VFR chart of the area around Fort Erie


I took a call last week from a friend. He didn’t beat about the bush. “Have you still got your Drone Pilot certification?” “Yes.” “What are you doing the day of the eclipse?” I grinned. “I scheduled the day off. Nikki and I will be sitting on a hill somewhere holding hands and watching the world go dark.”

“Want to make some money?”

So began a hectic 48 hours. After clearing the idea first with Nikki I discussed the project details and realised I had some study to do.

I brushed up on VFR charts and CFS, METAR and NOTAM. Filing flight plans and contacting air traffic control. I relearned runway numbering and headings, airport elevations, aviation theory, and meterological factors. I can read this weather forecast and understand that map below. I have regional air traffic control numbers on speed dial, just in case. Every Canadian airport is now just a fingertip away and I have site survey, flight plan, and emergency procedure checklists on my phone, in my car, and metaphorically tattooed behind my eyelids. That was day one. To complete day one, I took an exam. And failed. Bugger.

METAR CNQ3 161755Z 02012G22KT 10SM RA FEW025 BKN045 OVC080 15/12 A2985 RMK AO2 RAB15

My friend Jim, a pilot, will appreciate this example weather report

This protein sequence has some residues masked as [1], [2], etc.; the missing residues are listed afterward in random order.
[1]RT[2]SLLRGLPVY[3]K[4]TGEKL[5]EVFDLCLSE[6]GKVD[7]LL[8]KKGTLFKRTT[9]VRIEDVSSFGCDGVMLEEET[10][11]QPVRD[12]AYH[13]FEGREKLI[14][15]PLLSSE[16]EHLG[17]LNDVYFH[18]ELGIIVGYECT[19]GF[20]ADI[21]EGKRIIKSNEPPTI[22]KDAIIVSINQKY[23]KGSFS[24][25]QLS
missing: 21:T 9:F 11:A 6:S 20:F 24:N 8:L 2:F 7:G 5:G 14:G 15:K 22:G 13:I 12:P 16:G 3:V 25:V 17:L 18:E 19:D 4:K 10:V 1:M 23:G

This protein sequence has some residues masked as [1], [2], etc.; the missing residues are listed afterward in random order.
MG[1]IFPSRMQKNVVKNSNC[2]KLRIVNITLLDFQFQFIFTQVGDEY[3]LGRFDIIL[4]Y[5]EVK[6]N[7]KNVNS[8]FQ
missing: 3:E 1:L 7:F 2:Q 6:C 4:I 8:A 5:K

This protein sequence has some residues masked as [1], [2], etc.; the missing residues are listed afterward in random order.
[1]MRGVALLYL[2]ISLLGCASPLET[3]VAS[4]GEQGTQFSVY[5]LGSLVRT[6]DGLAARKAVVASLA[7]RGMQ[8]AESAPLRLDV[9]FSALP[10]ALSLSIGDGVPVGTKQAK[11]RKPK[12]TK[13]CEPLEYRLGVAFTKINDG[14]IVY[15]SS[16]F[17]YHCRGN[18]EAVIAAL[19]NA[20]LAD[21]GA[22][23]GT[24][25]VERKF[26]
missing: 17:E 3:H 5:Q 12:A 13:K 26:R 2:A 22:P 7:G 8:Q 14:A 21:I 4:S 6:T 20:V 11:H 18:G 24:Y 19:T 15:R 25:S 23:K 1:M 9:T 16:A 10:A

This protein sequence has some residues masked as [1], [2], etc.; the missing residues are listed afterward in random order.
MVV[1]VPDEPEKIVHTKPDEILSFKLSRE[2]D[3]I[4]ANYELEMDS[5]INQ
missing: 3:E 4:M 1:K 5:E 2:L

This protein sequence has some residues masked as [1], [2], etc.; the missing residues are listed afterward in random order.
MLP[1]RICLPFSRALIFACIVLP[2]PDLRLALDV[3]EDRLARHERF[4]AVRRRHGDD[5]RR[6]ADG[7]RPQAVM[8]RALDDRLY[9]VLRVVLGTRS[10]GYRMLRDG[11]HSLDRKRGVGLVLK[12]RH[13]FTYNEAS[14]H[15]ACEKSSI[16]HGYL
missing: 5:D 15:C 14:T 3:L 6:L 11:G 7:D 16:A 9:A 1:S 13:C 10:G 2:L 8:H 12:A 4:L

I persevered. Went back and reviewed everything. Well into the sleepless night that followed I was still cramming stuff into this thick head of mine. Day two, after almost zero sleep, I continued cramming. Around lunch time I was ready. Took the exam again. Persevered, even when my Internet connection dropped for 15 minutes somewhere in the middle of the one hour time allowed. I spent the time running around the house rebooting routers and modems, shouting a lot and kicking things, none of which fixed anything. I resigned myself to another fail, through no fault of my own.

When the Internet came back I saw I had only 10 minutes to complete and had half the test still ahead of me. Why not, I thought. Nothing to lose. I persevered. And I passed. I’m rather proud of that.

Phase one complete, I could proceed to phase two: Flight review. An aerial driving test, in effect. To make sure I can walk the walk, or in this case, fly the fly. Still wired from a dozen overnight cups of tea I took to the skies and from 300 feet up and 200 feet distance performed the prescribed manouvres while answering more questions. Landed. Upshot? I passed the driving test, too. We filled out the forms there and then, submitted them to Transport Canada, and it was done. I’m now a fully licensed Advanced RPAS pilot.

Why Now?

I’ve been happy holding the Basic pilot license for four years, because that filled my needs. There are some restrictions to that license which no longer apply. I needed to do this eventually, albeit I did it at a highly accelerated pace. No sweat. I perform best under pressure. And why, I hear you ask, did I jump voluntarily through all those hoops in a brief 48 hours? Well, several reasons. I like a challenge. Also, stepping up my game opens many doors, and flying opportunities. For example as an Advanced RPAS pilot I can legally fly almost anywhere, including over Niagara Falls if I want to. Just need to file a flight plan. But also (and this is the main reason for the unseemly rush…)